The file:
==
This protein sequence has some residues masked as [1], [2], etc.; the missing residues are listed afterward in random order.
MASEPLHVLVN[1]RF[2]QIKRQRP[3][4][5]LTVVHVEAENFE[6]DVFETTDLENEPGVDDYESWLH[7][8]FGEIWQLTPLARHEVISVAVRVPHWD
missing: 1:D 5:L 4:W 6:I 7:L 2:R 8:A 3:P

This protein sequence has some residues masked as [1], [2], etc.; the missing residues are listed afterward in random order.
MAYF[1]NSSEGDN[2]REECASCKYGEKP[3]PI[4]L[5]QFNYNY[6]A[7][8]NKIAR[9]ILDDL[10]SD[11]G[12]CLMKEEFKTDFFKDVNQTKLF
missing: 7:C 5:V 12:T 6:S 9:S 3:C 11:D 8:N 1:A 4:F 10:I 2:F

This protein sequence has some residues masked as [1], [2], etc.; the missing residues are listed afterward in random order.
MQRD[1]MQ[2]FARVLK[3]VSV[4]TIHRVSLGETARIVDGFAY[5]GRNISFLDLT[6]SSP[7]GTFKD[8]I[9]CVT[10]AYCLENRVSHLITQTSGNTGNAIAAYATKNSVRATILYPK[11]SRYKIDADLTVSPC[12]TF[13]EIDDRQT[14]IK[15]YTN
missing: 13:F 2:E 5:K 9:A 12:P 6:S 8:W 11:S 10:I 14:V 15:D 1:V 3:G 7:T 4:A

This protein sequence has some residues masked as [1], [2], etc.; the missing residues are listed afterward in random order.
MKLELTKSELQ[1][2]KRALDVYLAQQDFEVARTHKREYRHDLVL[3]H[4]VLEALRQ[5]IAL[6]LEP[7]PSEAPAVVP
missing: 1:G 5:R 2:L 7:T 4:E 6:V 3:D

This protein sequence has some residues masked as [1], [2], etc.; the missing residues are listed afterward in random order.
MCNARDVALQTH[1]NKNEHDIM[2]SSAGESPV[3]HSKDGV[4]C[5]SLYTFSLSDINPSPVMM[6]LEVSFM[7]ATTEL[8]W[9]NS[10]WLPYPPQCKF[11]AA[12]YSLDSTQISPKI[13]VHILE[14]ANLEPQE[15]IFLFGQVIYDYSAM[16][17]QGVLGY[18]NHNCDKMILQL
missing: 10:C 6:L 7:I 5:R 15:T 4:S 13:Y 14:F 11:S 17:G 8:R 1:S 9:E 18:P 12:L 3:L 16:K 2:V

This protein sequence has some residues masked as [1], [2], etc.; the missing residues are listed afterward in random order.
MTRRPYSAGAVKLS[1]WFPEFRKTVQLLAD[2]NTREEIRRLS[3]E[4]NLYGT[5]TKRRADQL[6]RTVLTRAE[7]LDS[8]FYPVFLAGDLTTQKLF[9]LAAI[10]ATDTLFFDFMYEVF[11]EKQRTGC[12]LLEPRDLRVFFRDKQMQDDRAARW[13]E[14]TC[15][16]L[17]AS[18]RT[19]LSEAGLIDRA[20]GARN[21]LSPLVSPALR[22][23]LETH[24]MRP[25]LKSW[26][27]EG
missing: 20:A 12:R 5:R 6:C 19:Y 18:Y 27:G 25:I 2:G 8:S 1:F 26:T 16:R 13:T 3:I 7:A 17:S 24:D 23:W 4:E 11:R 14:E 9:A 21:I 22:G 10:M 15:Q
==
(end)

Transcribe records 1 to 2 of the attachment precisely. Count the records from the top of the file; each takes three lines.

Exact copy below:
This protein sequence has some residues masked as [1], [2], etc.; the missing residues are listed afterward in random order.
MASEPLHVLVN[1]RF[2]QIKRQRP[3][4][5]LTVVHVEAENFE[6]DVFETTDLENEPGVDDYESWLH[7][8]FGEIWQLTPLARHEVISVAVRVPHWD
missing: 1:D 5:L 4:W 6:I 7:L 2:R 8:A 3:P

This protein sequence has some residues masked as [1], [2], etc.; the missing residues are listed afterward in random order.
MAYF[1]NSSEGDN[2]REECASCKYGEKP[3]PI[4]L[5]QFNYNY[6]A[7][8]NKIAR[9]ILDDL[10]SD[11]G[12]CLMKEEFKTDFFKDVNQTKLF
missing: 7:C 5:V 12:T 6:S 9:S 3:C 11:D 8:N 1:A 4:F 10:I 2:F